Let’s Talk About Halloween Safety with Dr. Krista Kunz of Magnolia Pediatric Dentistry in Mt. Pleasant, SC

Frightening fact: Halloween night sees two to four times as many child pedestrian deaths than any other night of the year. We want to make sure your little ghosts and goblins are safe and informed and encourage you to speak with them about Halloween safety. This blog post will cover some talking points for you and your children and also some things parents can do to make sure the kids in their community have an injury-free night. Most of the tips are from the American Academy of Pediatrics and the Centers for Disease Control and a couple were thought of by Dr. Kunz.

– Make sure that your child’s costume isn’t longer than their ankles, or where their pants would normally hit. Doing this will help avoid trips and falls, and will decrease the chance of a jack-o-lantern candle igniting the fabric of their costume. Check to make sure your costumes use flame resistant fabric. Have a talk about being cautious of people’s yards, walkways, and porches.

– Opt for face makeup instead of a mask that can make it difficult to see. Be sure to test the face makeup a few days before Halloween to make sure that skin doesn’t react badly.

– Make sure that your yard is free of sticks, hoses, toys, cords, and other tripping hazards. Check that all of your lightbulbs are working and that your pets are in a secure place.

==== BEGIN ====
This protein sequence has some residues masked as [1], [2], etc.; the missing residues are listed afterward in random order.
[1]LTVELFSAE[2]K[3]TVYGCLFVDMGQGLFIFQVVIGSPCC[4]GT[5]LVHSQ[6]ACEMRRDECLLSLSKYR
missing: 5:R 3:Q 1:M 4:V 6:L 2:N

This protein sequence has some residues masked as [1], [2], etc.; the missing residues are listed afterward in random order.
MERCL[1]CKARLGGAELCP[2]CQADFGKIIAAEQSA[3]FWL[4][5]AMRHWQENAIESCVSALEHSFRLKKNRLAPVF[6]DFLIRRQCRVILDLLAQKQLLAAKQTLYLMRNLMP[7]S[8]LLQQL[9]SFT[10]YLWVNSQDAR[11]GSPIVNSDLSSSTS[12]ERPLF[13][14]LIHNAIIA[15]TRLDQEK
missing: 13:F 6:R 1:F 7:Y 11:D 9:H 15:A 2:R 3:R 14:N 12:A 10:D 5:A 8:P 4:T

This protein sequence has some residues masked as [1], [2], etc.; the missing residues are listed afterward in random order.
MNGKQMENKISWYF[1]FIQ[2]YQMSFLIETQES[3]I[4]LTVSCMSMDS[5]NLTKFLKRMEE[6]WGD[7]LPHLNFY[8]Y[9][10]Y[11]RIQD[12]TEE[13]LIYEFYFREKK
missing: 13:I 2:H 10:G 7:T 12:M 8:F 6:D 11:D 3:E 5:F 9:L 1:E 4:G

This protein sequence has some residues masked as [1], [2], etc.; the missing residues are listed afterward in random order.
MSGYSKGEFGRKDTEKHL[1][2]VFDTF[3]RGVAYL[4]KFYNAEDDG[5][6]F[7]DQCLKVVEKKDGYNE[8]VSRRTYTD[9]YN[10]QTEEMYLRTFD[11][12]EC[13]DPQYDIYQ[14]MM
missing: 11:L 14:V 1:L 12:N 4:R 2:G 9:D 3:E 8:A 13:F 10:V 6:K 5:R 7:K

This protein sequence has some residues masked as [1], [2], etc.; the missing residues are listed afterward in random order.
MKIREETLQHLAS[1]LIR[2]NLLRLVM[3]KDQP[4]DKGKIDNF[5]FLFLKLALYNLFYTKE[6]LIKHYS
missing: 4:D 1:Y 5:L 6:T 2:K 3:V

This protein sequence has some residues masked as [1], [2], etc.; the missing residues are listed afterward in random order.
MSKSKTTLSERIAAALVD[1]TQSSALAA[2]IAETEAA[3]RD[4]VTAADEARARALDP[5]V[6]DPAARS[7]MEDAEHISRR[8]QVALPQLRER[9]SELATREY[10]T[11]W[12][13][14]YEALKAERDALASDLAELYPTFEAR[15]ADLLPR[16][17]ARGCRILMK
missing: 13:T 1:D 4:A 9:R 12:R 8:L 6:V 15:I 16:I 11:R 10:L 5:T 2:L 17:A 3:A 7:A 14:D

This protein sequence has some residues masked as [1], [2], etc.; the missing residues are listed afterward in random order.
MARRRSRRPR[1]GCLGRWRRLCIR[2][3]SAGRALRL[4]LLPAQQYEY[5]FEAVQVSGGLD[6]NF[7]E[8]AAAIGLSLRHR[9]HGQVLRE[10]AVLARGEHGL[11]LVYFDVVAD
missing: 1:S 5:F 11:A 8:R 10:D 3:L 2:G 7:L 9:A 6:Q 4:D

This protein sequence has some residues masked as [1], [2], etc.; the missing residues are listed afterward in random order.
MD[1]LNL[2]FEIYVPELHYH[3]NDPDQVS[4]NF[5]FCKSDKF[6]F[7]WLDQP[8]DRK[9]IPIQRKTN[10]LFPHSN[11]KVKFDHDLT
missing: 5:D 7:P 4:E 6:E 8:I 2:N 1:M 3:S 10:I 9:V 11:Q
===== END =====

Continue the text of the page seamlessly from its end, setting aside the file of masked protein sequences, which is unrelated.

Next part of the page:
– Establish a meeting place in case anyone gets lost or separated.

– Put a post it note or business card in your child’s Trick-Or-Treat bag just in case they are separated and need to call you. Also include the Mt. Pleasant Police Department non-emergency number – (843) 884-4176.

– Consider drawing or painting on pumpkins instead of carving with a knife. Use a flashlight or glow stick instead of a candle in pumpkins to reduce the risk of fire and burns.

– Put a flashlight in your child’s trick-or-treat bucket for dark areas of your neighborhood.

– If your children are old enough to trick-or-treat alone (Safe Kids, a non-profit dedicated to preventing protecting kids from unintentional injuries says that children under 12 should not trick-or-treat alone) plan a route with them and review it a few times before they leave. Set a curfew. Stress the importance of staying in a group on well-lit streets and sidewalks.

– Make sure everyone eats a good meal beforehand! Try one of the delicious and healthy Halloween meals we’ve shared on social media this month.




No Comments

Post A Comment